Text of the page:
Haycox: With Amendment, Americans Can Stop Money’s Corrosive Influence on Politics
September 4, 2014
Alaska Dispatch News
Lincoln Steffens, Ida M. Tarbell and Jacob Riis are not well-known names today, but there was a time when they had household familiarity, along with Upton Sinclair and Ambrose Bierce. They were all Progressive Era muckrakers, reform-minded investigative journalists at the turn of the 20th century who exposed corruption in politics, industry and the financial world. Though Theodore Roosevelt criticized them for their preoccupation with dirt and for being short on solutions to the problems they examined, historians credit them with having helped shape reform policies that curtailed graft and boodle, and restored democratic aspects of American politics.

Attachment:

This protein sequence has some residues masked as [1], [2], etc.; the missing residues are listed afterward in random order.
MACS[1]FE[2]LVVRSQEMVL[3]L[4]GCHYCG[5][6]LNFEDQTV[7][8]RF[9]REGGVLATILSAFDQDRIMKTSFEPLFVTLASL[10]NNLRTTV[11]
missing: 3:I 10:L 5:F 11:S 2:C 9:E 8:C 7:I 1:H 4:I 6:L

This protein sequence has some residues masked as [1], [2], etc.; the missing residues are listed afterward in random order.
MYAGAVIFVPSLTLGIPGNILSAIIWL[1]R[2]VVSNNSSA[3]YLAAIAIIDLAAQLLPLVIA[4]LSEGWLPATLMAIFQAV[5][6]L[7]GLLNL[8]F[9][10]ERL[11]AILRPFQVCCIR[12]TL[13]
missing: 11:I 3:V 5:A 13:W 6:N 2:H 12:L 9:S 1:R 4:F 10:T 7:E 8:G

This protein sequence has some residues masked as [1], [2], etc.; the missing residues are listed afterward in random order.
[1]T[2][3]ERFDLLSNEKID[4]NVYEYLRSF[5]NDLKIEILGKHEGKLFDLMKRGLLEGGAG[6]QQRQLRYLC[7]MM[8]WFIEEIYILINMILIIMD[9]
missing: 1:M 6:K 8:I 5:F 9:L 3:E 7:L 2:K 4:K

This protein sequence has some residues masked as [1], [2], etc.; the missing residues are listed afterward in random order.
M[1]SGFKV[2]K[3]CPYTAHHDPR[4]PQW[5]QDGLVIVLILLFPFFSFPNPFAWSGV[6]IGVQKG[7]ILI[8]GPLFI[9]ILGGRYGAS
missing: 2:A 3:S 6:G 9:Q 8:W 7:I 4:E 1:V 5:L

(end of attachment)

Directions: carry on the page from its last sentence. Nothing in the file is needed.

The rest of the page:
One of the major reform campaigns of that era aimed to stop corporate and fat cat money from corrupting the U.S. Senate. As originally written, the U.S. Constitution provided that U.S. senators should be elected by state legislatures. But by the last decades of the 19th century, state legislatures had become such easy prey that wealthy corporations and industrial magnates were purchasing senators, who happily did industry’s bidding once elected. Money was even more corrupting at the state and local level.